2. guard strength – the coverage provided by the holster must be sufficiently hard to prevent an object from manipulating through the covering (eg: hard pointy object can easily manipulate a trigger through soft thin supple leather)

Apparently, I am not alone in my opinion that a holster that does not protect the trigger is inadequate for carry purposes.  While I am sure some would disagree with me. Heck, there are people out there who’ve been Mexican carrying firearms for longer than I’ve owned a gun; I am still of the opinion that it is a needless risk to safety. The less we chance to Uncle Murphy the better.

Check out Richard’s post over on Blue Sheep Dog regarding some examples he views as being “Dangerous Carry”

Published in: on January 17, 2012 at 7:13 pm  Leave a Comment  
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REVIEW: NRA Personal Protection Outside the Home

This was a 2 day course building upon the prior NRA Pistol courses I have taken. (NRA FIRST Steps Pistol, NRA Basic Pistol, NRA Personal Protection in the Home).

The first day was largely lecture. We re-reviewed the basics. For example the NRA’s three rules of safety. (Even though most shooters tend to be more fond of the four rules. Namely the Golden Rule of “Treat every gun as if it were loaded.”

We went over the states of awareness.

  1. Unaware
  2. Aware
  3. Alert
  4. Alarm

Though many are probably more familiar with the four colored system of “White, Yellow, Orange & Red”.

The course addressed the legal aspects of carrying concealed. And the aspects of mental fortitude needed for such responsibility. We also discussed the equipment that helps facilitate carrying. What options are available (external holsters, In the Waistband Holsters (IWB), shoulder holsters, purses/fanny packs, etc. First time I have ever drawn a pistol from a purse. 😉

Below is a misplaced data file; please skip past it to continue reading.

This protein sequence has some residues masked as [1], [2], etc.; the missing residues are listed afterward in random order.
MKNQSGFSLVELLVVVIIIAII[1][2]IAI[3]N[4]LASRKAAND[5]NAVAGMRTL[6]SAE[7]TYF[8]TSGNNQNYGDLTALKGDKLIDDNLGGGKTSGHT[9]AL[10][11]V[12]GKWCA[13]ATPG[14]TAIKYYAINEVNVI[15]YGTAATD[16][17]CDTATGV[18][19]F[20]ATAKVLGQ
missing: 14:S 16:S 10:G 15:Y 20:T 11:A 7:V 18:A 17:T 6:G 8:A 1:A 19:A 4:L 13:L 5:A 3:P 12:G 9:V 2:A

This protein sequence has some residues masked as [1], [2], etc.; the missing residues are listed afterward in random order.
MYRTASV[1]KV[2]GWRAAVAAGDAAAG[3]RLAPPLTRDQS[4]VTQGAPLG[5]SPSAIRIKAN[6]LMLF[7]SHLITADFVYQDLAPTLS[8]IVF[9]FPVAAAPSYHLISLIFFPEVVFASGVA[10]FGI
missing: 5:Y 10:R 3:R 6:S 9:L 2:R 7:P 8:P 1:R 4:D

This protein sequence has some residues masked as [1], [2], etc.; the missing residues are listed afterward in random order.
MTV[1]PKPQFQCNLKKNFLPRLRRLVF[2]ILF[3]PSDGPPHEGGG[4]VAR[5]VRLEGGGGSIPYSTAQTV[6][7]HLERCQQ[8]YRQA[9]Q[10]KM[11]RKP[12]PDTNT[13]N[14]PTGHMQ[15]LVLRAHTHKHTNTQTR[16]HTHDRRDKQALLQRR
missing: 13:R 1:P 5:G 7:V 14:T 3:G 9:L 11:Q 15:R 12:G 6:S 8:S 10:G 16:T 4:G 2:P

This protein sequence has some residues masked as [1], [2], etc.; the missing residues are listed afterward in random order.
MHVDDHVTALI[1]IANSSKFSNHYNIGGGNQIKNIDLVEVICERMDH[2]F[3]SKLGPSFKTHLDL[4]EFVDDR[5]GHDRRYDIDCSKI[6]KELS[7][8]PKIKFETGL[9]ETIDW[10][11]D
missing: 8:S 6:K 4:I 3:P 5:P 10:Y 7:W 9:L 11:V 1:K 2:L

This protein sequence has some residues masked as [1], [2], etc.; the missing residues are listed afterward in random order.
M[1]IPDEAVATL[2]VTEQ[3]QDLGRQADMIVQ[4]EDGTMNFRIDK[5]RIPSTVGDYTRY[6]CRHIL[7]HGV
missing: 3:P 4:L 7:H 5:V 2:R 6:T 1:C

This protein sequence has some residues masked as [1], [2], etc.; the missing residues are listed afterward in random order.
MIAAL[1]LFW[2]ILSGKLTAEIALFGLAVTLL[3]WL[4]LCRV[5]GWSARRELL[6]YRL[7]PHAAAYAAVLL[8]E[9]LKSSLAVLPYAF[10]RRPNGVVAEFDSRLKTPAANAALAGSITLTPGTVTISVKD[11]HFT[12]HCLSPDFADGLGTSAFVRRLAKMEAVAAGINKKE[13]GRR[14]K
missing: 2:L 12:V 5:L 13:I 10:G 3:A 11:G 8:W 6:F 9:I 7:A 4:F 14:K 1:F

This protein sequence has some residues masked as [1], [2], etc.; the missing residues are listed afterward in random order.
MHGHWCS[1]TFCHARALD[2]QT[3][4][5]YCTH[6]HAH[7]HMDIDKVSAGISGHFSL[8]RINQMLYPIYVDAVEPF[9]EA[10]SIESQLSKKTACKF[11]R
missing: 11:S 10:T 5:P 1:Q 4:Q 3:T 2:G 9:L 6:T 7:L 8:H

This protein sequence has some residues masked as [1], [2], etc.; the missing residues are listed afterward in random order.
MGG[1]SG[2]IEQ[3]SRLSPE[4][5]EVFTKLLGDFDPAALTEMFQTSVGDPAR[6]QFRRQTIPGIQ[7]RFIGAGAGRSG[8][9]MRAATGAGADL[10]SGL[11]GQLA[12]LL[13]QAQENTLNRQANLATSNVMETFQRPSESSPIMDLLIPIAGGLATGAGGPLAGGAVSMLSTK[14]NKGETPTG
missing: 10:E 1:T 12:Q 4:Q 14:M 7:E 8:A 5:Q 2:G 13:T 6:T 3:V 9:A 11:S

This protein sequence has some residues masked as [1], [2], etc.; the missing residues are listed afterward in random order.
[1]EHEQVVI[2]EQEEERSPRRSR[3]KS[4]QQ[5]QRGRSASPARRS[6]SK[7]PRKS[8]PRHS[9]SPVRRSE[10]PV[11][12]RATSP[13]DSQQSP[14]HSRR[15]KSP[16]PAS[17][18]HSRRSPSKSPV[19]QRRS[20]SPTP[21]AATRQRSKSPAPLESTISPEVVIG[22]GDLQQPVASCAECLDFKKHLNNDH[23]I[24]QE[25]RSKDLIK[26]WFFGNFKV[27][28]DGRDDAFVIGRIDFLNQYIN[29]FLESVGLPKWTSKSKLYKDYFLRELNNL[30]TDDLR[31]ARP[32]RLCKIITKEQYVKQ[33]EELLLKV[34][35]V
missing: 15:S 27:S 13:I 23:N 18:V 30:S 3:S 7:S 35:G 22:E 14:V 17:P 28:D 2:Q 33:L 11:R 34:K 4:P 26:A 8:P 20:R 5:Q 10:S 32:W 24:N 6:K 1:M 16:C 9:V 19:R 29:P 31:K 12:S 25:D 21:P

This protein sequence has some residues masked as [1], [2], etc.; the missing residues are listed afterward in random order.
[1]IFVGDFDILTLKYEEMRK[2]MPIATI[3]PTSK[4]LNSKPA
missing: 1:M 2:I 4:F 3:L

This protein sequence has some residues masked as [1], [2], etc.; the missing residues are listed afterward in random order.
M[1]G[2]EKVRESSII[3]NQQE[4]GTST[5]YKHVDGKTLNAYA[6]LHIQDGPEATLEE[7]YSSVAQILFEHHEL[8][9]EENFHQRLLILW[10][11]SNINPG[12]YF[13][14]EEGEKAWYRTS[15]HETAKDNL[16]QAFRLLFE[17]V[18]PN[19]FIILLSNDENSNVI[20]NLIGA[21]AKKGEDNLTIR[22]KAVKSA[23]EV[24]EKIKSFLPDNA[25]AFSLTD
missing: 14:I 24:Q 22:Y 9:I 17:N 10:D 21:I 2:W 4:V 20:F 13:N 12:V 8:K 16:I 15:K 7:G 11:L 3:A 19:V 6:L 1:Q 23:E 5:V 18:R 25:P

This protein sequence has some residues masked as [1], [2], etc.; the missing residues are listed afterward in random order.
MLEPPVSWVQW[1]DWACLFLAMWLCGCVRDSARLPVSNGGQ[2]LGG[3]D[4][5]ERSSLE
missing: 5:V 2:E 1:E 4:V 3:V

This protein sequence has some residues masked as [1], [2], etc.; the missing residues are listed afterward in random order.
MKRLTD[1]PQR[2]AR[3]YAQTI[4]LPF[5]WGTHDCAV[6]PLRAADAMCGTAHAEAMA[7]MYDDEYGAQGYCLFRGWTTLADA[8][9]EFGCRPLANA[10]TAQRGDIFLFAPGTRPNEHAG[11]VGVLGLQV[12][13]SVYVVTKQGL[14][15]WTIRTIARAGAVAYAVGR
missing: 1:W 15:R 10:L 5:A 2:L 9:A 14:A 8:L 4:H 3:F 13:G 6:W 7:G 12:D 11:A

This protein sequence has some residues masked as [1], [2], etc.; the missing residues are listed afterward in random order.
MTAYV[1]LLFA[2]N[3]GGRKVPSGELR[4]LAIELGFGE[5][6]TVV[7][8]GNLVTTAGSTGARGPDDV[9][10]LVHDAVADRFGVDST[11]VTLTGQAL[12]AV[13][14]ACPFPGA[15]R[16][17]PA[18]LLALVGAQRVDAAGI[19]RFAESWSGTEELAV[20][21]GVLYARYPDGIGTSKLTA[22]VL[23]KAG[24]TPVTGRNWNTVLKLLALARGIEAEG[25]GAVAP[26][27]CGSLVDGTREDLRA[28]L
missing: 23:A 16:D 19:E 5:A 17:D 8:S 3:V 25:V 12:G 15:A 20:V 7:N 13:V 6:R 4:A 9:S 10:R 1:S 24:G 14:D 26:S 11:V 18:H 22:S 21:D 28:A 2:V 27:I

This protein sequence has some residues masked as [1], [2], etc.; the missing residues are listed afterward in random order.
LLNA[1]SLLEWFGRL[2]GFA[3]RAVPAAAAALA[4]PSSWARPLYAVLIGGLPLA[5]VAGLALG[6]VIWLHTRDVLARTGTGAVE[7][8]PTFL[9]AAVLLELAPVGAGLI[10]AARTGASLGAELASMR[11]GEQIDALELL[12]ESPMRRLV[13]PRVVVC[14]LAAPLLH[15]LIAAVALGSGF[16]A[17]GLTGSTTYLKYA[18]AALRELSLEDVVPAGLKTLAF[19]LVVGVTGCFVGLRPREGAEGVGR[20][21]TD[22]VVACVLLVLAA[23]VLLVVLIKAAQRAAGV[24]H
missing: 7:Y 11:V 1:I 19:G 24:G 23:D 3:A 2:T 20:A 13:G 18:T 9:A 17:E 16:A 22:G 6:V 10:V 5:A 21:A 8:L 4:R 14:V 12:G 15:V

We then went through the procedures of drawing a firearm from a holster with and without cover.  We practiced this technique as a “dry-fire” technique.  For those unfamiliar with the term, this is where you utilize your firearm in it’s unloaded state. (Often without a magazine but my sidearm is one of the newer California rated pistols and has a magazine disconnect. Which disables the trigger mechanism when there is no magazine in the gun.)

While it can be broken down further the basics of the draw entail 4 steps (5 is you’re wearing covering).  First was gripping the pistol with our strong hand while ensuring our weak hand was to our chest safely out of harm’s way (or at least any harm of our own doing). Second was the process of drawing the firearm from the holster and rotating the muzzle out and forward. [This position that a sidearm can be fired from.]  Next we bring the pistol to a ready position in front of ourself; it is at this time our weak hand joins our grip on the pistol. The fourth stage being to extend the pistol forward while keeping it level so that you can sight in accurately. We would repeat this same process in reverse in order to re-holster. Helping to reinforce the patterns of movement.